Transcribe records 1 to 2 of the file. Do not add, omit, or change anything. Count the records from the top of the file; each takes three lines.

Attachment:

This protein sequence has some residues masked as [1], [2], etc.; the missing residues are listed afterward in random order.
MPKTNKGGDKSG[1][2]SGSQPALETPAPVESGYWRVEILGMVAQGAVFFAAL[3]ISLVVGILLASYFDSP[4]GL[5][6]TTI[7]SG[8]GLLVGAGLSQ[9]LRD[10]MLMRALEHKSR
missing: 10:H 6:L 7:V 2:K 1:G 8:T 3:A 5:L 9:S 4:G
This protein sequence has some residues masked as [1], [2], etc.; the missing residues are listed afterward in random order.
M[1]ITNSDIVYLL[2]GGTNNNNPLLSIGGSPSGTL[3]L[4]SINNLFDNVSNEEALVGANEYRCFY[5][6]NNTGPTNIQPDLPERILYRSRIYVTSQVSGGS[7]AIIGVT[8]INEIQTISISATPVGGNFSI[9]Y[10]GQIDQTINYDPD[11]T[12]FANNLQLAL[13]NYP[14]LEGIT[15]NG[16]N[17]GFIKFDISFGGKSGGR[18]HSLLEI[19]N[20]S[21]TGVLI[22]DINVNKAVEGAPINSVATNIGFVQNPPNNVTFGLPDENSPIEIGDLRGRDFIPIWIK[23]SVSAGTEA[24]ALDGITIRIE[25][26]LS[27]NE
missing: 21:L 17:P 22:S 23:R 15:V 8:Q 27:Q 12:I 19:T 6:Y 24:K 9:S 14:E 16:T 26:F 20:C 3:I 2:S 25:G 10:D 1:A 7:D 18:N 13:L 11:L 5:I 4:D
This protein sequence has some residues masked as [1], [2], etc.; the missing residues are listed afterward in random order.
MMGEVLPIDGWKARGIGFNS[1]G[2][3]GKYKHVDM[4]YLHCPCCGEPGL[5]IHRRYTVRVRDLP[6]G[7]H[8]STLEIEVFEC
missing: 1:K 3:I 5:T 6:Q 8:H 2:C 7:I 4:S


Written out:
This protein sequence has some residues masked as [1], [2], etc.; the missing residues are listed afterward in random order.
MPKTNKGGDKSG[1][2]SGSQPALETPAPVESGYWRVEILGMVAQGAVFFAAL[3]ISLVVGILLASYFDSP[4]GL[5][6]TTI[7]SG[8]GLLVGAGLSQ[9]LRD[10]MLMRALEHKSR
missing: 10:H 6:L 7:V 2:K 1:G 8:T 3:A 5:L 9:S 4:G
This protein sequence has some residues masked as [1], [2], etc.; the missing residues are listed afterward in random order.
M[1]ITNSDIVYLL[2]GGTNNNNPLLSIGGSPSGTL[3]L[4]SINNLFDNVSNEEALVGANEYRCFY[5][6]NNTGPTNIQPDLPERILYRSRIYVTSQVSGGS[7]AIIGVT[8]INEIQTISISATPVGGNFSI[9]Y[10]GQIDQTINYDPD[11]T[12]FANNLQLAL[13]NYP[14]LEGIT[15]NG[16]N[17]GFIKFDISFGGKSGGR[18]HSLLEI[19]N[20]S[21]TGVLI[22]DINVNKAVEGAPINSVATNIGFVQNPPNNVTFGLPDENSPIEIGDLRGRDFIPIWIK[23]SVSAGTEA[24]ALDGITIRIE[25][26]LS[27]NE
missing: 21:L 17:P 22:S 23:R 15:V 8:Q 27:Q 12:I 19:T 6:Y 24:K 9:S 14:E 16:T 26:F 20:C 3:I 2:S 25:G 10:D 1:A 7:D 18:N 13:L 11:L 5:I 4:D